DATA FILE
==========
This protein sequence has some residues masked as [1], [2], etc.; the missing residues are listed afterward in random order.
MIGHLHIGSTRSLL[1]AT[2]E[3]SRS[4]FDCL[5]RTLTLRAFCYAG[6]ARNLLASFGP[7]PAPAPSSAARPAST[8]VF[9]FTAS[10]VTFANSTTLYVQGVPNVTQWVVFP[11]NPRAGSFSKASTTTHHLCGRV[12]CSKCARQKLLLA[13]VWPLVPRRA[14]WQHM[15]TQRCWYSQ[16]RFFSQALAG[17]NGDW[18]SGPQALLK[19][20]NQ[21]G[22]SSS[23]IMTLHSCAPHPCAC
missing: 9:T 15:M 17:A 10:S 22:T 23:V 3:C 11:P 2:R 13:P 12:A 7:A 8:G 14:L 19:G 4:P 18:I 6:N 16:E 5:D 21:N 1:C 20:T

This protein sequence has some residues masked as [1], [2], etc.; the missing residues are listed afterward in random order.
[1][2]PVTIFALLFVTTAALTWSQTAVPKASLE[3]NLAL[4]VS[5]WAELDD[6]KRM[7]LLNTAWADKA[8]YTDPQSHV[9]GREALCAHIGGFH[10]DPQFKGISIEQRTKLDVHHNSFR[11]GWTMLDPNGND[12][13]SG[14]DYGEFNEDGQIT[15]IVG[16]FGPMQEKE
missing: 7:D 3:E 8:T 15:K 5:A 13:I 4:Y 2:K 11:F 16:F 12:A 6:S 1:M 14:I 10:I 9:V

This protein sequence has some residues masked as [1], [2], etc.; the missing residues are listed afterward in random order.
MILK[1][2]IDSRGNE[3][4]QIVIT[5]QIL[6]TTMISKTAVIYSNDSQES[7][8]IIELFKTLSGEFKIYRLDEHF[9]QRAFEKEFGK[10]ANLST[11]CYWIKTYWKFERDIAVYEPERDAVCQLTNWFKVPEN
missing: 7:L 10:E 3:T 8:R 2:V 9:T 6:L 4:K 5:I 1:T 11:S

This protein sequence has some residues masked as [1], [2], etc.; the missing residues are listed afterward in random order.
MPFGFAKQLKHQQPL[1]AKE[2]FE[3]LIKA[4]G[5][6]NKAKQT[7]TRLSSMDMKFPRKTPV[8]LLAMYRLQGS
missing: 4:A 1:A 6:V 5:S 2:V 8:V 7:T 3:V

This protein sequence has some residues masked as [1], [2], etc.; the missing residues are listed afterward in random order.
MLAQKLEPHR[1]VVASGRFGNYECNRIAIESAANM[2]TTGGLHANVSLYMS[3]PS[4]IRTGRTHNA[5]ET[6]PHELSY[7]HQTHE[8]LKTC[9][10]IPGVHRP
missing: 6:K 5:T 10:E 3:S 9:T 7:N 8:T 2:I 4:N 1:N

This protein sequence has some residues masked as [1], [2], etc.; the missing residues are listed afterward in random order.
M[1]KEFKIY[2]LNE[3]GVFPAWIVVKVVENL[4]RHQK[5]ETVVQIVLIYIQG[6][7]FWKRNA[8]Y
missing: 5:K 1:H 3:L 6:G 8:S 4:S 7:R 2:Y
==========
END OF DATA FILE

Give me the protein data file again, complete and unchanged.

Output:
This protein sequence has some residues masked as [1], [2], etc.; the missing residues are listed afterward in random order.
MIGHLHIGSTRSLL[1]AT[2]E[3]SRS[4]FDCL[5]RTLTLRAFCYAG[6]ARNLLASFGP[7]PAPAPSSAARPAST[8]VF[9]FTAS[10]VTFANSTTLYVQGVPNVTQWVVFP[11]NPRAGSFSKASTTTHHLCGRV[12]CSKCARQKLLLA[13]VWPLVPRRA[14]WQHM[15]TQRCWYSQ[16]RFFSQALAG[17]NGDW[18]SGPQALLK[19][20]NQ[21]G[22]SSS[23]IMTLHSCAPHPCAC
missing: 9:T 15:M 17:A 10:S 22:T 23:V 3:C 11:P 2:R 13:P 12:A 7:A 8:G 14:L 19:G 4:P 18:I 6:N 16:E 5:D 21:N 1:C 20:T

This protein sequence has some residues masked as [1], [2], etc.; the missing residues are listed afterward in random order.
[1][2]PVTIFALLFVTTAALTWSQTAVPKASLE[3]NLAL[4]VS[5]WAELDD[6]KRM[7]LLNTAWADKA[8]YTDPQSHV[9]GREALCAHIGGFH[10]DPQFKGISIEQRTKLDVHHNSFR[11]GWTMLDPNGND[12][13]SG[14]DYGEFNEDGQIT[15]IVG[16]FGPMQEKE
missing: 7:D 3:E 8:T 15:K 5:A 13:I 4:Y 2:K 11:F 16:F 12:A 6:S 1:M 14:I 10:I 9:V

This protein sequence has some residues masked as [1], [2], etc.; the missing residues are listed afterward in random order.
MILK[1][2]IDSRGNE[3][4]QIVIT[5]QIL[6]TTMISKTAVIYSNDSQES[7][8]IIELFKTLSGEFKIYRLDEHF[9]QRAFEKEFGK[10]ANLST[11]CYWIKTYWKFERDIAVYEPERDAVCQLTNWFKVPEN
missing: 7:L 10:E 3:T 8:R 2:V 9:T 6:L 4:K 5:I 1:T 11:S

This protein sequence has some residues masked as [1], [2], etc.; the missing residues are listed afterward in random order.
MPFGFAKQLKHQQPL[1]AKE[2]FE[3]LIKA[4]G[5][6]NKAKQT[7]TRLSSMDMKFPRKTPV[8]LLAMYRLQGS
missing: 4:A 1:A 6:V 5:S 2:V 8:V 7:T 3:V

This protein sequence has some residues masked as [1], [2], etc.; the missing residues are listed afterward in random order.
MLAQKLEPHR[1]VVASGRFGNYECNRIAIESAANM[2]TTGGLHANVSLYMS[3]PS[4]IRTGRTHNA[5]ET[6]PHELSY[7]HQTHE[8]LKTC[9][10]IPGVHRP
missing: 6:K 5:T 10:E 3:S 9:T 7:N 8:T 2:I 4:N 1:N

This protein sequence has some residues masked as [1], [2], etc.; the missing residues are listed afterward in random order.
M[1]KEFKIY[2]LNE[3]GVFPAWIVVKVVENL[4]RHQK[5]ETVVQIVLIYIQG[6][7]FWKRNA[8]Y
missing: 5:K 1:H 3:L 6:G 8:S 4:S 7:R 2:Y